Canada and the Nordic Model

Canada’s Supreme Court has struck down most of the previous laws related to prostitution in Canada deeming them unconstitutional because they breach the Charter rights of vulnerable and marginalized people and their right to “security of the person.” The present laws will stay in effect for one year giving  the Parliament of Canada time to draft better laws. If elected politicians fail to create laws which will withstand constitutional challenge prostitution will be legal and unrestricted in Canada.

This has opened a door for all of our elected officials to work together regardless of political parties and I pray that they will work together for the good of Canada and for the good of vulnerable and marginalized people who have used prostitution as a means of survival. It will be messy political work but it will be important for them to be willing to risk their political careers to do the right thing. The tendency in the past has sometimes been to simply despair of creating better laws and leave social issues largely unregulated. Doing so in this case would be a mistake. There are examples of other countries of the world which have drafted effective laws on prostitution and there are examples of countries which have tried the route of legalizing prostitution leading to dreadful consequences.

Joy Smith, Member of Parliament for Kildonan-St. Paul in Manitoba, is admirable in her willingness to step into the debate. On hearing of the Supreme Court ruling, she issued an immediate press release stating the importance of drafting new legislation. You can read it in its entirety here. In the release she states that “This ruling leaves police without important legal tools to tackle sex trafficking and organized crime and does not reflect a 1990 Supreme Court of Canada decision which stated that the elimination of prostitution through law was a valid goal.” Thus, she encourages Parliament to have the will to use the rule of law to eliminate prostitution and protect people from human trafficking and organized crime. She further states that “prostitution as an industry . . . is inherently harmful to women and girls and therefore must be eliminated.” Ms. Smith suggests, along with many others, that the way to solve this problem lies in the Nordic model of prostitution which targets the buyers of sex. The Nordic model criminalizes the buying of sex and the sexual exploitation of prostitutes and has been used effectively in countries such as Sweden and Norway. It also features a support program which aims to create strategies for those who seek to exit prostitution.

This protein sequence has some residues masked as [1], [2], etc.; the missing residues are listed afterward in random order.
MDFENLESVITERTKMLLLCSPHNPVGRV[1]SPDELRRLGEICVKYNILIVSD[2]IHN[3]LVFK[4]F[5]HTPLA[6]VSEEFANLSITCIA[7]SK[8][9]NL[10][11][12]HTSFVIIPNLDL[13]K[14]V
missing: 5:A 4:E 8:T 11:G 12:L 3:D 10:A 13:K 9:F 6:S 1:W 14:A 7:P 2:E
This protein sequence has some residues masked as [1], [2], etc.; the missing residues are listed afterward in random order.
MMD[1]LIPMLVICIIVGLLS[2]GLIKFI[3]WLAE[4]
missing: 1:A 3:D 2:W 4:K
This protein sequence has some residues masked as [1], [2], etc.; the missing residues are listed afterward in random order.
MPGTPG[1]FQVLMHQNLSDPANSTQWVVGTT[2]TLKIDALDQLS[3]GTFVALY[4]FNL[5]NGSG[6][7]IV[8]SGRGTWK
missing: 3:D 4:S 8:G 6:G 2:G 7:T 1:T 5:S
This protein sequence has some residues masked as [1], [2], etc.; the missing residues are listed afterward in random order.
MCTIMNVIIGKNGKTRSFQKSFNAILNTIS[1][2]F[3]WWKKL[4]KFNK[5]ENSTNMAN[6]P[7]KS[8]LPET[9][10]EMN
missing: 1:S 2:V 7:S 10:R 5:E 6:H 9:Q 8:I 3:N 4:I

The position of the press release is summarised in these statements:

Prostitution must be eliminated because it dehumanizes and degrades humans and reduces them to a commodity to be bought and sold. Legalizing prostitution is a direct attack on the fundamental rights and freedoms of women, girls and vulnerable people. In the same regard, continuing to criminalize the women and vulnerable populations being prostituted creates barriers that prevent them from escaping prostitution and entrenches inequality. . . .
As a nation, we must ensure pimps remain severely sanctioned and prostituted women and girls are not criminalized and instead given meaningful escape routes out of sex work. Most importantly, Canada must focus on the real root of prostitution by targeting the buyers of sex.

Let’s join together in prayer and effort to see that this ruling by the Supreme Court of Canada is a turning point in Canadian law. May we all work toward the implementation of a Nordic model of law regarding prostitution in this country. May we work to see people protected and work toward a just society in Canada.

Further Reading:
REED, Resist Exploitation, Embrace Dignity;

“Legalizing Prostitution Will Harm Women – Canada Must Target Buyers of Sex,” MP Joy Smith, Press Release, December 20, 2013,

“Supreme Court of Canada strikes down federal prostitution laws,” The, December 22, 2013,

“Supreme Court strikes down Canada’s prostitution laws,” CBC News, December 20, 2013,

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